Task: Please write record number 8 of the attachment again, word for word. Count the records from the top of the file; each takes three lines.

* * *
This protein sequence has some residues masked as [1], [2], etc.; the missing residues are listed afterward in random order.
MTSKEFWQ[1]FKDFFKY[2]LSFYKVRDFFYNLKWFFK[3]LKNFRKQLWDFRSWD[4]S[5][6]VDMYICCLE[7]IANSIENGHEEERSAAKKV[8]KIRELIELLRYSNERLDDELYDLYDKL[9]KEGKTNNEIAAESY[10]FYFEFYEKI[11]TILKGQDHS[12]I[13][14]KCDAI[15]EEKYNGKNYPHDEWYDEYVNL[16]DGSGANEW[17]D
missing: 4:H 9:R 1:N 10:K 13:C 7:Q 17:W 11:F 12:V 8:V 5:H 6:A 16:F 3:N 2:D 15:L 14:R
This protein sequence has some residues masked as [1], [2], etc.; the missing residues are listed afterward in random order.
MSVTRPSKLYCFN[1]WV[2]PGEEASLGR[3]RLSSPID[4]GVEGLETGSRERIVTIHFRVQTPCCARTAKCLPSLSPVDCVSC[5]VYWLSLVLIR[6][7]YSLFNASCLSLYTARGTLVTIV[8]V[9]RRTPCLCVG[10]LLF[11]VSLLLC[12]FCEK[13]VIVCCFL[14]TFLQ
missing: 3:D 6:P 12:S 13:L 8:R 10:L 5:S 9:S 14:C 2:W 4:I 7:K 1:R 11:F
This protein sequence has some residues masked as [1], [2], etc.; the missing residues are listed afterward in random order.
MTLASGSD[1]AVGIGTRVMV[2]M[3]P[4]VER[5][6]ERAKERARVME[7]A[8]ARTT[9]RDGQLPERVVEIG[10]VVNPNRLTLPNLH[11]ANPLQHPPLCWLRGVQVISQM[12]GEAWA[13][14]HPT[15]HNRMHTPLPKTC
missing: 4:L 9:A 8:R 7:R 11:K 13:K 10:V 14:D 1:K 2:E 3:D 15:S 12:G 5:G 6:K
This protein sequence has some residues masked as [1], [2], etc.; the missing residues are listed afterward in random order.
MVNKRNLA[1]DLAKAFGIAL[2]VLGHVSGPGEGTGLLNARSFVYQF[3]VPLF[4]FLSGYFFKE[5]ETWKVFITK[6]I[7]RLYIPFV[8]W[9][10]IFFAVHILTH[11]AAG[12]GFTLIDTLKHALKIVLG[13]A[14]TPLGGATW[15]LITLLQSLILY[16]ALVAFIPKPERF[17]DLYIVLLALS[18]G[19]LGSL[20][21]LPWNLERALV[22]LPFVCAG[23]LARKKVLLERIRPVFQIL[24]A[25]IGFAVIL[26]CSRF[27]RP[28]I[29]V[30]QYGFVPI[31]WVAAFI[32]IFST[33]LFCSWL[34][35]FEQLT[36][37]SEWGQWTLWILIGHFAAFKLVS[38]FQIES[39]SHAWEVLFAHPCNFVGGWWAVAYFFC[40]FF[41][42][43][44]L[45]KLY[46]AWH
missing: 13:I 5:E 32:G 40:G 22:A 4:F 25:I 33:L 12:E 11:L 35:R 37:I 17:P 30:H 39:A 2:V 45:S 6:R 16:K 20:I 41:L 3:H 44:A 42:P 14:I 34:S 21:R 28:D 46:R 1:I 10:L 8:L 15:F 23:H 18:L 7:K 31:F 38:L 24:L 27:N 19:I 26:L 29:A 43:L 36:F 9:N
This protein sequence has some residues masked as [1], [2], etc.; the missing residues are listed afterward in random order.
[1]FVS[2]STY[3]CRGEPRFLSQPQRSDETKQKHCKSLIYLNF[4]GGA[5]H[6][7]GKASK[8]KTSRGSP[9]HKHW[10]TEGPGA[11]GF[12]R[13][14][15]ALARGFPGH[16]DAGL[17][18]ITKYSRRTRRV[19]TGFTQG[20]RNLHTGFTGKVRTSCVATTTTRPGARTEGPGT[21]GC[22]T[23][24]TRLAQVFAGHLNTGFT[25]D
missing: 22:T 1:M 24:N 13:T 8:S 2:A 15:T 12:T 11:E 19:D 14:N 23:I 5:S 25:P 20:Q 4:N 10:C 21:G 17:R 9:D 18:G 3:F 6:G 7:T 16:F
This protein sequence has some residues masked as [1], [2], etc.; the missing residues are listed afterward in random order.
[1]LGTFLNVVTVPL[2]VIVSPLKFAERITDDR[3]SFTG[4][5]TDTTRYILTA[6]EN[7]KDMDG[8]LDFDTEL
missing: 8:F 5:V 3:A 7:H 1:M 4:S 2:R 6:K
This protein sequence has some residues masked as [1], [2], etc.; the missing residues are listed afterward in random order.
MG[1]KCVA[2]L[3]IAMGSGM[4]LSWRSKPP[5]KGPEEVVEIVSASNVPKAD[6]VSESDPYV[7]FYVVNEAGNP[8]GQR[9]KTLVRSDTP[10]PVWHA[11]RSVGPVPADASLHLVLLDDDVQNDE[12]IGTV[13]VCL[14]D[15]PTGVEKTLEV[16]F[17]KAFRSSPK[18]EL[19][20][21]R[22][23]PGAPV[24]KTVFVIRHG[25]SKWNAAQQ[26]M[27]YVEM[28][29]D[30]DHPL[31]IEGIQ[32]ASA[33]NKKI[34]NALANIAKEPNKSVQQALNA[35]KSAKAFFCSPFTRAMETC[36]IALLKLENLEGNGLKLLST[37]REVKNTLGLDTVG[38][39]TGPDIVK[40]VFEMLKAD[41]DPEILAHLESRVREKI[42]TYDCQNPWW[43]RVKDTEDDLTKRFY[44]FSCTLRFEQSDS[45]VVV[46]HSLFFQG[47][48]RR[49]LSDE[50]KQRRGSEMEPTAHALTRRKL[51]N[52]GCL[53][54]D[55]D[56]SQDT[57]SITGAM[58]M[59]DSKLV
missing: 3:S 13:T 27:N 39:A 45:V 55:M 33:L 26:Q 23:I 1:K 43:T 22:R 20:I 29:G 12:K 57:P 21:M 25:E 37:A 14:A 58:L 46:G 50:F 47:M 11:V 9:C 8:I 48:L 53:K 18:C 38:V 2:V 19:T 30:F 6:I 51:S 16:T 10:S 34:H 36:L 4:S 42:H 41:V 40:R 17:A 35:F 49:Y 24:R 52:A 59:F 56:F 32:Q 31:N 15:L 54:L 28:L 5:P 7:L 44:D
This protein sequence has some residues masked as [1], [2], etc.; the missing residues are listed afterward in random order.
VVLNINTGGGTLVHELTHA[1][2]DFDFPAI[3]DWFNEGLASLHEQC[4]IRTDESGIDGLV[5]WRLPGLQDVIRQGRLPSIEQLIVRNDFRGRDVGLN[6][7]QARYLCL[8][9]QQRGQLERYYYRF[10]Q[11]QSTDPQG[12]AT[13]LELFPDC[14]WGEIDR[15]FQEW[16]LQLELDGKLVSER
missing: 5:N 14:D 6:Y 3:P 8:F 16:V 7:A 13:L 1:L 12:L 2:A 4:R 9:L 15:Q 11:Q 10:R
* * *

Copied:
This protein sequence has some residues masked as [1], [2], etc.; the missing residues are listed afterward in random order.
VVLNINTGGGTLVHELTHA[1][2]DFDFPAI[3]DWFNEGLASLHEQC[4]IRTDESGIDGLV[5]WRLPGLQDVIRQGRLPSIEQLIVRNDFRGRDVGLN[6][7]QARYLCL[8][9]QQRGQLERYYYRF[10]Q[11]QSTDPQG[12]AT[13]LELFPDC[14]WGEIDR[15]FQEW[16]LQLELDGKLVSER
missing: 5:N 14:D 6:Y 3:P 8:F 16:V 7:A 13:L 1:L 12:L 2:A 4:R 9:L 15:Q 11:Q 10:R